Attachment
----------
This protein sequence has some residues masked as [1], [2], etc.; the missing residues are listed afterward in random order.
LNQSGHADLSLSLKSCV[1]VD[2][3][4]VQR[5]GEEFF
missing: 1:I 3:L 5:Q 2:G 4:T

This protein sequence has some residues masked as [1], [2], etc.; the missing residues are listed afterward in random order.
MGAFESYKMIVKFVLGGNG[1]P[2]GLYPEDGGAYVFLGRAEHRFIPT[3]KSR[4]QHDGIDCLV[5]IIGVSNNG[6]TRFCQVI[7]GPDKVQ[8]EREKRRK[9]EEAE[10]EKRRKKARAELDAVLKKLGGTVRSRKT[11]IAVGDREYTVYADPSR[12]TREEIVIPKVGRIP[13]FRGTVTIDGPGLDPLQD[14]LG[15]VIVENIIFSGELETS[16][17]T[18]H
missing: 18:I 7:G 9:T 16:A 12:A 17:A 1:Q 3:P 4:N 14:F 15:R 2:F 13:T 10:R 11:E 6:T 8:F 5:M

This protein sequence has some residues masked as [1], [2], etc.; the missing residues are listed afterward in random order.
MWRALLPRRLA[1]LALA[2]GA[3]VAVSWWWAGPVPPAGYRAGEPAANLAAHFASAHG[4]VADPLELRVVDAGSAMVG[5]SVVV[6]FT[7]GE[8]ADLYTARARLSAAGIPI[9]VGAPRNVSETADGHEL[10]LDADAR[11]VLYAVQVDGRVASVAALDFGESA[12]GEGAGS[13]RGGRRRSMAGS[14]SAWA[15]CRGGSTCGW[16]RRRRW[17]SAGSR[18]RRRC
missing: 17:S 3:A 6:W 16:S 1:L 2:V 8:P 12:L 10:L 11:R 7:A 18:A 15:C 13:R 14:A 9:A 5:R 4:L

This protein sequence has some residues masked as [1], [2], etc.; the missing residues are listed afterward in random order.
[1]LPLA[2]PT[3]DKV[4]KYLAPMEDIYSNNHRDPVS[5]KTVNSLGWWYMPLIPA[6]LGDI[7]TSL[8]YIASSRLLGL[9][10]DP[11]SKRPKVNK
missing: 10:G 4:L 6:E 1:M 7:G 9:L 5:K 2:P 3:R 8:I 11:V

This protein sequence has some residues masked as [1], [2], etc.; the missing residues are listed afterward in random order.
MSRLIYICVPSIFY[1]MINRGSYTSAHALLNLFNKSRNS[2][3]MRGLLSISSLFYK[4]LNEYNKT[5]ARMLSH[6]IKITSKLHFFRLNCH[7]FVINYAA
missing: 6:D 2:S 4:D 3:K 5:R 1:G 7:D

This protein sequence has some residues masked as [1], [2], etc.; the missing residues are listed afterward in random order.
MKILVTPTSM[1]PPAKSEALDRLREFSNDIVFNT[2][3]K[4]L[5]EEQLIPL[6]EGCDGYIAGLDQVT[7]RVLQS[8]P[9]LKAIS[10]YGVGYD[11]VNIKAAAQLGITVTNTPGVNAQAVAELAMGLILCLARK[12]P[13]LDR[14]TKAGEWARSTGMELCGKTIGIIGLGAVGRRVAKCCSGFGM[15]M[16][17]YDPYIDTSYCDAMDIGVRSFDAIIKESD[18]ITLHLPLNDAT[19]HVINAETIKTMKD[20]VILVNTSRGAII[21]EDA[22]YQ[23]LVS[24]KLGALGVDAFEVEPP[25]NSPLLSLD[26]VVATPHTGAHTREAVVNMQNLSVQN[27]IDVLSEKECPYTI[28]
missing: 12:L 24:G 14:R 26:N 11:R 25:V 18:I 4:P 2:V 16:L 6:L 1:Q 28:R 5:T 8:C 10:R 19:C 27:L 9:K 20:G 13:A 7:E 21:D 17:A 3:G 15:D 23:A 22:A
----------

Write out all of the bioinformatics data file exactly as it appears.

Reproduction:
This protein sequence has some residues masked as [1], [2], etc.; the missing residues are listed afterward in random order.
LNQSGHADLSLSLKSCV[1]VD[2][3][4]VQR[5]GEEFF
missing: 1:I 3:L 5:Q 2:G 4:T

This protein sequence has some residues masked as [1], [2], etc.; the missing residues are listed afterward in random order.
MGAFESYKMIVKFVLGGNG[1]P[2]GLYPEDGGAYVFLGRAEHRFIPT[3]KSR[4]QHDGIDCLV[5]IIGVSNNG[6]TRFCQVI[7]GPDKVQ[8]EREKRRK[9]EEAE[10]EKRRKKARAELDAVLKKLGGTVRSRKT[11]IAVGDREYTVYADPSR[12]TREEIVIPKVGRIP[13]FRGTVTIDGPGLDPLQD[14]LG[15]VIVENIIFSGELETS[16][17]T[18]H
missing: 18:I 7:G 9:T 16:A 12:A 17:A 1:Q 3:P 4:N 14:F 15:R 2:F 13:T 10:R 11:E 6:T 8:F 5:M

This protein sequence has some residues masked as [1], [2], etc.; the missing residues are listed afterward in random order.
MWRALLPRRLA[1]LALA[2]GA[3]VAVSWWWAGPVPPAGYRAGEPAANLAAHFASAHG[4]VADPLELRVVDAGSAMVG[5]SVVV[6]FT[7]GE[8]ADLYTARARLSAAGIPI[9]VGAPRNVSETADGHEL[10]LDADAR[11]VLYAVQVDGRVASVAALDFGESA[12]GEGAGS[13]RGGRRRSMAGS[14]SAWA[15]CRGGSTCGW[16]RRRRW[17]SAGSR[18]RRRC
missing: 17:S 3:A 6:W 16:S 1:L 2:V 8:P 12:L 10:L 11:R 7:A 18:A 15:C 13:R 14:A 9:A 5:R 4:L

This protein sequence has some residues masked as [1], [2], etc.; the missing residues are listed afterward in random order.
[1]LPLA[2]PT[3]DKV[4]KYLAPMEDIYSNNHRDPVS[5]KTVNSLGWWYMPLIPA[6]LGDI[7]TSL[8]YIASSRLLGL[9][10]DP[11]SKRPKVNK
missing: 10:G 4:L 6:E 1:M 7:G 9:L 5:K 2:P 3:R 8:I 11:V

This protein sequence has some residues masked as [1], [2], etc.; the missing residues are listed afterward in random order.
MSRLIYICVPSIFY[1]MINRGSYTSAHALLNLFNKSRNS[2][3]MRGLLSISSLFYK[4]LNEYNKT[5]ARMLSH[6]IKITSKLHFFRLNCH[7]FVINYAA
missing: 6:D 2:S 4:D 3:K 5:R 1:G 7:D

This protein sequence has some residues masked as [1], [2], etc.; the missing residues are listed afterward in random order.
MKILVTPTSM[1]PPAKSEALDRLREFSNDIVFNT[2][3]K[4]L[5]EEQLIPL[6]EGCDGYIAGLDQVT[7]RVLQS[8]P[9]LKAIS[10]YGVGYD[11]VNIKAAAQLGITVTNTPGVNAQAVAELAMGLILCLARK[12]P[13]LDR[14]TKAGEWARSTGMELCGKTIGIIGLGAVGRRVAKCCSGFGM[15]M[16][17]YDPYIDTSYCDAMDIGVRSFDAIIKESD[18]ITLHLPLNDAT[19]HVINAETIKTMKD[20]VILVNTSRGAII[21]EDA[22]YQ[23]LVS[24]KLGALGVDAFEVEPP[25]NSPLLSLD[26]VVATPHTGAHTREAVVNMQNLSVQN[27]IDVLSEKECPYTI[28]
missing: 12:L 24:G 14:R 26:N 11:R 25:V 18:I 4:P 2:V 16:L 6:L 1:Q 28:R 5:T 8:C 10:R 19:C 27:L 9:K 20:G 13:A 7:E 21:D 17:A 3:G 15:D 23:A 22:A